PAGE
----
Here's an excerpt.
Historically, in every slave-owning society (including the United States) slaves were not allowed to read. There was a period in European civilization when barbarians ruled and books were accessible in a few monasteries. This was aptly called the Dark Ages.
One of the saddest periods in the history of the Catholic church was the period of the Inquisition and the Index of Forbidden Books when again authorities decided what could and could not be read.
Alberto Managuel, in his book A History of Reading, wrote:
"As centuries of dictators have known, an illiterate crowd is easiest to rule; since the craft of reading cannot be untaught once it has been acquired, the second best recourse is to limit its scope. Therefore, like no other human creation, books have been the bane of dictatorships. Absolute power requires that all reading be official reading, instead of whole libraries of opinions, the ruler’s words should suffice."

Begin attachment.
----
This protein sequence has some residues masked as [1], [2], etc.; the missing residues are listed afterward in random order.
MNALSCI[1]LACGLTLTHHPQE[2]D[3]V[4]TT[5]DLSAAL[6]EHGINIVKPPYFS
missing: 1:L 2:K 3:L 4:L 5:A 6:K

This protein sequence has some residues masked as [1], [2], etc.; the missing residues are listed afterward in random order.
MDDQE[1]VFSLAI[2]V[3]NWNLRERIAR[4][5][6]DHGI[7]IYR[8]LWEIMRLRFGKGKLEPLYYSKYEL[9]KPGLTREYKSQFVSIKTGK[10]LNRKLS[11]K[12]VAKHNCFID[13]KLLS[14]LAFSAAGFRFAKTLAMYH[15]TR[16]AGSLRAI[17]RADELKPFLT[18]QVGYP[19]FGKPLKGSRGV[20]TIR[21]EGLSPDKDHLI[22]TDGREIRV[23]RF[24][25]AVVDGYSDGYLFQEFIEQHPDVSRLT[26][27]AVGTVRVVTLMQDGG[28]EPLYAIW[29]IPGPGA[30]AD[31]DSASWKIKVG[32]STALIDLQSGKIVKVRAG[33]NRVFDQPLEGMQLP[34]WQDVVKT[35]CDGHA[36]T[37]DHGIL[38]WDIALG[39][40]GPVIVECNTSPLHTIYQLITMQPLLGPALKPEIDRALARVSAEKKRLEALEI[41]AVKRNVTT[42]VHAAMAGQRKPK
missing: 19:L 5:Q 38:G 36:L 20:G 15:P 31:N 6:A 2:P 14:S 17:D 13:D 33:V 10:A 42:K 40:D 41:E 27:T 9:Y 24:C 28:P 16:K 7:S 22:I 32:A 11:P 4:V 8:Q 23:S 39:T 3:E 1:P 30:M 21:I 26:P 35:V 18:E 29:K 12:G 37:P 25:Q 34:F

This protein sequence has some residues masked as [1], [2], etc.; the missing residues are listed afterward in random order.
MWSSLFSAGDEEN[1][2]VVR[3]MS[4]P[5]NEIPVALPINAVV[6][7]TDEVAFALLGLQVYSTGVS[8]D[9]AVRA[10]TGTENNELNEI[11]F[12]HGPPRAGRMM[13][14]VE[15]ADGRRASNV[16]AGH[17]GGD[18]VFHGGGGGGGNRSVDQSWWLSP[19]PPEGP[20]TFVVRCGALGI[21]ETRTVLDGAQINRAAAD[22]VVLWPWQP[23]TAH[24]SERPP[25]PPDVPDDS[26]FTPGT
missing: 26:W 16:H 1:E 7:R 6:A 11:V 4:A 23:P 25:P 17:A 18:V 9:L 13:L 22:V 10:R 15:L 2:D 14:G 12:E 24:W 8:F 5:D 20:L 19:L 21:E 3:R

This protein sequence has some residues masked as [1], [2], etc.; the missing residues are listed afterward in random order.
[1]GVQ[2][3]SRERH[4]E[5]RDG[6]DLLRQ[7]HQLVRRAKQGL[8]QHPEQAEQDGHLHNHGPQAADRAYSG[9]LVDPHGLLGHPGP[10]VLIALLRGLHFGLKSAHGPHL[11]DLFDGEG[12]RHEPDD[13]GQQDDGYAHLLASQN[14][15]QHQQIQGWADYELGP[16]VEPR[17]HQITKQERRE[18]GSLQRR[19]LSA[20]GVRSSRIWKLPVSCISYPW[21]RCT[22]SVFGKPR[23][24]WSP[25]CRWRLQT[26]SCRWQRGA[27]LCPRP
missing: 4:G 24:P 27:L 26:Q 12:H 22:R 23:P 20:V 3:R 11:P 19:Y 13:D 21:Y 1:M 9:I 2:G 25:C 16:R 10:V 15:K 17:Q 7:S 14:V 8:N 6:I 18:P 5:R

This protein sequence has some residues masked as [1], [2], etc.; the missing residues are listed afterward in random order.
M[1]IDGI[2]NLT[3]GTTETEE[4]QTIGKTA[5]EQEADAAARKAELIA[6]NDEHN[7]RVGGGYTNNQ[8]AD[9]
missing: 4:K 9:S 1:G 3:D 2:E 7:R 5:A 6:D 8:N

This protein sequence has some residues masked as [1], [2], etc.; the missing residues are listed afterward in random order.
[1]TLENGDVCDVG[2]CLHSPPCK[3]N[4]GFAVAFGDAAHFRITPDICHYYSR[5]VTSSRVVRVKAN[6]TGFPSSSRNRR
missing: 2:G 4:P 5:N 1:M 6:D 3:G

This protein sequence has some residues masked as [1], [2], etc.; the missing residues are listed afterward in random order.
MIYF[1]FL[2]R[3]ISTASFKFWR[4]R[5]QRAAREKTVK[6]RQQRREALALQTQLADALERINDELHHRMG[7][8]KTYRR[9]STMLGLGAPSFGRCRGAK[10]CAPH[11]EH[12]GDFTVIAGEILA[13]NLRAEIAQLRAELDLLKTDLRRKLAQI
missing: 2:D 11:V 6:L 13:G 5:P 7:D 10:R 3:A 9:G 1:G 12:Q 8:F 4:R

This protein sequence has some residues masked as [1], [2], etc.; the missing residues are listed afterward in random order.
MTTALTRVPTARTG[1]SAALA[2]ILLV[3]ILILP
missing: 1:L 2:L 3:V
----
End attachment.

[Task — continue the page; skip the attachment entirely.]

Throughout history, man’s search to know his world and himself has been through the written word conveyed in books. Perhaps it may be difficult for most politicians to comprehend, but the truth is that words and wisdom, written in books, have the power to change our lives much more than roads, bridges, and ambulances financed by pork barrel funds.
For the full article, read Mr. Cruz here.